Nabi Review: A Kids Tablet That’s Not a Toy

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Young children look so darned cute playing with iPads on YouTube. But leave them alone with the things for too long, and they might end up with a serious addiction to Infinity Blade or other apps that aren’t suitable for their age. Or worse, you’ll end up with a busted, $500 paperweight.

Enter Nabi, a $200 tablet for kids, with a monstrously large protective case and a bundle of child-friendly apps. Nabi’s not the first children’s tablet on the market–LeapFrog’s LeapPad and Vtech’s Innotab are big competitors–but it’s the first I’ve seen that isn’t a toy. It’s got decent specs, including a 7-inch capacitive display, a dual-core 533 MHz processor, 512 MB of RAM, 4 GB of storage, a microSD card slot and a 1.3-megapixel front-facing camera. The operating system is Android 2.2.¬†Even by adult standards, the Nabi is a real tablet.

To make Nabi mother-approved, its creators, FUHU, threw a bunch of software on top of Android. On startup, children type in their name and age, and parents set a password for access to Nabi’s app store and device settings. After that, Nabi presents a screen full of jumbo icons for games, books, videos and educational apps.

If I was still a kid, I’d probably go ga-ga over Nabi’s pre-loaded content. There’s Angry Birds, Fruit Ninja and Cut the Rope. There are books that can read to you, math problems to solve and puzzles to put together. There’s a book creator that uses the tablet’s front-facing camera for illustrations, and a drawing app that includes a coloring book. The videos app is loaded with links to animated shorts from Barney, Blue’s Clues, Clifford, Mickey Mouse and others. The “Web” app leads to more pre-approved links, including simple Flash games and more videos. I’m not even listing everything here, or counting the apps you can buy through the Nabi Store.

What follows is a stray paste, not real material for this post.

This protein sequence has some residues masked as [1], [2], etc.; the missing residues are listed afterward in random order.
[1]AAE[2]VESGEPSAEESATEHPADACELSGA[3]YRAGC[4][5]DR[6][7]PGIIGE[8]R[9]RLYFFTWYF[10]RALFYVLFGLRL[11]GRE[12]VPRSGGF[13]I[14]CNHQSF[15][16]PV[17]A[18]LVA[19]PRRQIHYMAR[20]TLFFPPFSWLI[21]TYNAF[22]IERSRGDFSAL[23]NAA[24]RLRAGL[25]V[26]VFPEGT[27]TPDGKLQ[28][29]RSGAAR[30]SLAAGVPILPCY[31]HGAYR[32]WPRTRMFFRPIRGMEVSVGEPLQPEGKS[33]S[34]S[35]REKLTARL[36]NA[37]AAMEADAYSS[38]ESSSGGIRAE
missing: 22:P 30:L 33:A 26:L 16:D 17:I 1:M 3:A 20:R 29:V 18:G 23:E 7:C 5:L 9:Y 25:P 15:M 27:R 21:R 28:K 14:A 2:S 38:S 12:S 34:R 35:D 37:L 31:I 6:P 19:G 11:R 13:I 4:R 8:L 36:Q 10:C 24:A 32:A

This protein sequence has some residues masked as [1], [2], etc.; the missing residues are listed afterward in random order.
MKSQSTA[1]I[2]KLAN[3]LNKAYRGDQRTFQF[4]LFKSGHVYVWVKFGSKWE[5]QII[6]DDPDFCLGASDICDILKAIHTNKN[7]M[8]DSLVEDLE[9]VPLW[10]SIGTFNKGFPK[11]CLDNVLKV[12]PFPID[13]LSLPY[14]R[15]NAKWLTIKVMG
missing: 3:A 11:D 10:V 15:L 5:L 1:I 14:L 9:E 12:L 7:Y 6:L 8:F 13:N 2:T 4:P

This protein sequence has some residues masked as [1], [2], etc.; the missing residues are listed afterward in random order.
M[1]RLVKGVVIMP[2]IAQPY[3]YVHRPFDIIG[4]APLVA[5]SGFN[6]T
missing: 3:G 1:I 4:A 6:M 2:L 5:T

Nabi, without case

The amount of content on Nabi would be a beautiful thing if the tablet itself was a better performer. Some apps, like Angry Birds, work flawlessly, while others, like the “University” app that trains children in a variety of skills, needs long load times to get through every menu. Some of the Flash-based content is unbearably slow. And after about an hour of use, the entire OS, which was already a bit laggy, started to slow down. One app ground to a halt and required me to reboot the machine. Children shouldn’t have to troubleshoot.

Nabi could also do a better job with parental controls. Netflix is pre-loaded on the tablet, but there’s no way to require parental supervision to get into the app. That means a child left alone with the Nabi could watch all kinds of mature content unless you sign out of Netflix from within the app or delete the app entirely. But Netflix isn’t the only example. Because there’s no ability to temporarily disable certain apps, you can’t, for instance, tell your kid to solve math problems or read books for an hour, and then allow a few minutes of Angry Birds as a reward.

The Nabi Store also has a critical error: when you download new apps, they only appear in the tablet’s “Mommy Mode,” a special section of the tablet that allows full Web access. I couldn’t figure out any way to add new apps to Nabi’s kid-friendly home screen, so why bother purchasing them in the first place?

I applaud the concept of Nabi. Children are apparently clever enough to manipulate grown-up tablets, so they need a children’s tablet that takes them seriously. Nabi has the content to pull it off, but the software needs a lot more polish before this tablet is ready to inspire YouTube videos of its own.